What is BN/4005/v.2? -- The answer to this led me to an interesting find. A [[https://books.google.com/books?id=U0eHCgAAQBAJ&pg=PA199&lpg=PA199&dq=BN/4005/v.2&source=bl&ots=Iz_wSNvUUm&sig=HOzE6j9DHH_kFacIryavoE7cVxk&hl=en&sa=X&ved=0ahUKEwj1mp_v0trZAhVJHGMKHZdJDCAQ6AEIKTAA#v=onepage&q=BN%2F4005%2Fv.2&f=false||chapter in a book called the Thresholds of Listening]]. In chapter 11 (partially produced for free on Google), the author analyzes Dakota. The chapter was dense, and I didn't get it all, but here were my main take-aways.
1) I guess this piece is actually a remake of Homer's The Odyssey which was remade by Ezra Pound in Cantos. The author shows an interesting construction of the the parallels. I wish I had found this sooner because the text for Dakota is replicated, and it would have made my second viewing experience easier.
1) The piece can be categorized as performance poetry - and the author compares it to listening to jazz music. This makes sense of the jazz references. The author compares reading Dakota to listening.
==Reflections==
I agree with the author, [[https://books.google.com/books?id=U0eHCgAAQBAJ&pg=PA199&lpg=PA199&dq=BN/4005/v.2&source=bl&ots=Iz_wSNvUUm&sig=HOzE6j9DHH_kFacIryavoE7cVxk&hl=en&sa=X&ved=0ahUKEwj1mp_v0trZAhVJHGMKHZdJDCAQ6AEIKTAA#v=onepage&q=BN%2F4005%2Fv.2&f=false||Kiene Wurth]], that reading this piece was more like listening. Not just because of the music in the background, but because of the lack of control I had on when or how I read the text. When it happened fast, I had to read fast, when it was slow, I had to read slow. When it was repeated, it was like a rhythm... when it faded into the background, it got quieter, when it was big on the screen, it got louder. The voice in my mind responded to these conventions of pacing, volume, rhythm...
Deletions:
A group of people are heading out on a ride in a car - warm sun, beer in the trunk, to a seems to be deserted and depressed reservation. "a place that Cindy would have hated." We've been introduced to Cindy - because we know the group is in her brother's car, but we wonder... what happened to Cindy? They pull into parking spaces and drink their beer and eat sandwiches and talk trash and lament their label of the lost youth - dying young - getting old fast - Then they get to the pain of losing a friend, another member of the gang and some girl, both shot. The pain leads him drink more, break the beer bottles, cry and vomit...the emotions are raw... he starts to say crude things about his boss and his boss's wife - and then Elvis shows up like some sort of savior, singing some song. Then he seems to be crying now - about someone named Elie who was killed. Same person he was talking about before? They brought him back to Cindy's all beat up, but it was too late. He died. But this guy didn't go to his funeral. He begins talking to Elie - but I think Elie is the one who died, so it's probably just a vision --- unless I missed something --- totally possible--- it's all moving so quickly. Elie blames them for not helping, not caring, not even remembering him at his funeral... criticizes them for wallowing in self-pity when he's the one who died young. The guy's mom shows up, but then goes away, and Elvis shows up again, and this time, he gives advice to the guy. Then mom comes back...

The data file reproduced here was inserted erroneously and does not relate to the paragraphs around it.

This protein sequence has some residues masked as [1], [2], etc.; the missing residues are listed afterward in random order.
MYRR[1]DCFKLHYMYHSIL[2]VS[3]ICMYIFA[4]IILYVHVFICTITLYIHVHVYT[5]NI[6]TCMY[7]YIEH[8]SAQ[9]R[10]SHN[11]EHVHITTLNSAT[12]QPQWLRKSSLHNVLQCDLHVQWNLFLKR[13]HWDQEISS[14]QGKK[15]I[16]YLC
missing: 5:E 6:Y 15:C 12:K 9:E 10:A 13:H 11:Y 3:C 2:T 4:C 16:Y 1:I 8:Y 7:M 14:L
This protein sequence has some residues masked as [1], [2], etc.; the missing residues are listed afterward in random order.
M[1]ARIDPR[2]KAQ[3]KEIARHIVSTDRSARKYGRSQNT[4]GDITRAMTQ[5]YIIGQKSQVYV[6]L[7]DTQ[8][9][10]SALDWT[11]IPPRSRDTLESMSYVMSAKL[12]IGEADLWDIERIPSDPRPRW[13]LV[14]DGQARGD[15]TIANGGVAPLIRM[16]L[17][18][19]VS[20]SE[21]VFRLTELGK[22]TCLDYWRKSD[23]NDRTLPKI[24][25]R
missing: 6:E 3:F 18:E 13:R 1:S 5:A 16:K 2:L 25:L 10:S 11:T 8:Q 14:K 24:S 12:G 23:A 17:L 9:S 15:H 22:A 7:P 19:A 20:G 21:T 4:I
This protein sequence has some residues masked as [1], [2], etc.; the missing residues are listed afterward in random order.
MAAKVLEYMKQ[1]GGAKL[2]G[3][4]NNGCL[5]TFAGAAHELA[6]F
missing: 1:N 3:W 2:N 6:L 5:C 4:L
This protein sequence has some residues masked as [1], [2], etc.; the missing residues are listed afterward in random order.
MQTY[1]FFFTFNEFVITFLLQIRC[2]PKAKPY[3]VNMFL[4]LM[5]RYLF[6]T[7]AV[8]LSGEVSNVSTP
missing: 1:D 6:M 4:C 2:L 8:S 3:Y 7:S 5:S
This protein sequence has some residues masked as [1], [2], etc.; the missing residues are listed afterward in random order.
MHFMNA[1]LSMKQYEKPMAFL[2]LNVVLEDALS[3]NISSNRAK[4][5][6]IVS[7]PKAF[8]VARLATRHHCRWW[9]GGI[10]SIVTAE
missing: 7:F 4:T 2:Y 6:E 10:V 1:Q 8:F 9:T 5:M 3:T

What is Buhaina? And Who is Art Blakey? - - Okay - Buhaina is the album title of Jazz musician Art Blakey. The album came out in 1973 - a date mentioned in the story. Donald Byrd? - Jazz trumpeter. Ray Bryant? - A Jazz pianist. BN/4005/v.2


Revision [8649]

Edited on 2018-03-07 08:39:52 by BonnieRobinson
Additions:
The countdown - ramps up the suspense.
A group of people are heading out on a ride in a car - warm sun, beer in the trunk, to a seems to be deserted and depressed reservation. "a place that Cindy would have hated." We've been introduced to Cindy - because we know the group is in her brother's car, but we wonder... what happened to Cindy? They pull into parking spaces and drink their beer and eat sandwiches and talk trash and lament their label of the lost youth - dying young - getting old fast - Then they get to the pain of losing a friend, another member of the gang and some girl, both shot. The pain leads him drink more, break the beer bottles, cry and vomit...the emotions are raw... he starts to say crude things about his boss and his boss's wife - and then Elvis shows up like some sort of savior, singing some song. Then he seems to be crying now - about someone named Elie who was killed. Same person he was talking about before? They brought him back to Cindy's all beat up, but it was too late. He died. But this guy didn't go to his funeral. He begins talking to Elie - but I think Elie is the one who died, so it's probably just a vision --- unless I missed something --- totally possible--- it's all moving so quickly. Elie blames them for not helping, not caring, not even remembering him at his funeral... criticizes them for wallowing in self-pity when he's the one who died young. The guy's mom shows up, but then goes away, and Elvis shows up again, and this time, he gives advice to the guy. Then mom comes back...
What is Buhaina? And Who is Art Blakey? - - Okay - Buhaina is the album title of Jazz musician Art Blakey. The album came out in 1973 - a date mentioned in the story. Donald Byrd? - Jazz trumpeter. Ray Bryant? - A Jazz pianist. BN/4005/v.2


Revision [8648]

The oldest known version of this page was created on 2018-03-07 08:04:57 by BonnieRobinson